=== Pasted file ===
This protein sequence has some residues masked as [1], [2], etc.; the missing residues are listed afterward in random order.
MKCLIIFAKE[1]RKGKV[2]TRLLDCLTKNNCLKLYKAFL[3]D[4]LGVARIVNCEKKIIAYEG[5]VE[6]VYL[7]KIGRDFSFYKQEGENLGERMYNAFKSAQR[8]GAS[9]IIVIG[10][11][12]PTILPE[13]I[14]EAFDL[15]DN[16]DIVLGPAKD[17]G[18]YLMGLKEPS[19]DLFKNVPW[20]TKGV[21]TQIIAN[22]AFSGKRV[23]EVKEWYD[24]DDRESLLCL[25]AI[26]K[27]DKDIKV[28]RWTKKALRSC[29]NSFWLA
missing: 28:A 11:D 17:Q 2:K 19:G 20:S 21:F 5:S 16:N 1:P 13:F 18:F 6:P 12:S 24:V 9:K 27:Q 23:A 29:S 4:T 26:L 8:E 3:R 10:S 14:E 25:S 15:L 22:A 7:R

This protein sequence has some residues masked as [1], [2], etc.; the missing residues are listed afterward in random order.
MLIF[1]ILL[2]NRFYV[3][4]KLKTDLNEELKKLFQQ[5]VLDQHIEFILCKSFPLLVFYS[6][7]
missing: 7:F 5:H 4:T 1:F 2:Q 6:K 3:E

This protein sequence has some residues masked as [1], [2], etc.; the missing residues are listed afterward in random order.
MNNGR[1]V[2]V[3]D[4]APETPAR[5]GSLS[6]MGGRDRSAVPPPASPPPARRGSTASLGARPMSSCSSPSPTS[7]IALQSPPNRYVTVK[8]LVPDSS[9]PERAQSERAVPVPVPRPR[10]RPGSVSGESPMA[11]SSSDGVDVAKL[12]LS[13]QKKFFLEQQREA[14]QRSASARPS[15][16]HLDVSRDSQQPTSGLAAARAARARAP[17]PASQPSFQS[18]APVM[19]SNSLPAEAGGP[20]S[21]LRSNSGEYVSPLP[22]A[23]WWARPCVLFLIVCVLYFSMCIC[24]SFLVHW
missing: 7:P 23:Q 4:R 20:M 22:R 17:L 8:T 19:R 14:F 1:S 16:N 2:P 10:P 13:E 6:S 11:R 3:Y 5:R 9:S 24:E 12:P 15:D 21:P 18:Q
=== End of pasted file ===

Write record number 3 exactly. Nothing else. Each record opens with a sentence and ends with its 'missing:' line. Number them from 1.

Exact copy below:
This protein sequence has some residues masked as [1], [2], etc.; the missing residues are listed afterward in random order.
MNNGR[1]V[2]V[3]D[4]APETPAR[5]GSLS[6]MGGRDRSAVPPPASPPPARRGSTASLGARPMSSCSSPSPTS[7]IALQSPPNRYVTVK[8]LVPDSS[9]PERAQSERAVPVPVPRPR[10]RPGSVSGESPMA[11]SSSDGVDVAKL[12]LS[13]QKKFFLEQQREA[14]QRSASARPS[15][16]HLDVSRDSQQPTSGLAAARAARARAP[17]PASQPSFQS[18]APVM[19]SNSLPAEAGGP[20]S[21]LRSNSGEYVSPLP[22]A[23]WWARPCVLFLIVCVLYFSMCIC[24]SFLVHW
missing: 7:P 23:Q 4:R 20:M 22:R 17:L 8:T 19:R 14:F 1:S 16:N 2:P 10:P 13:E 6:S 11:R 3:Y 5:R 9:S 24:E 12:P 15:D 21:P 18:Q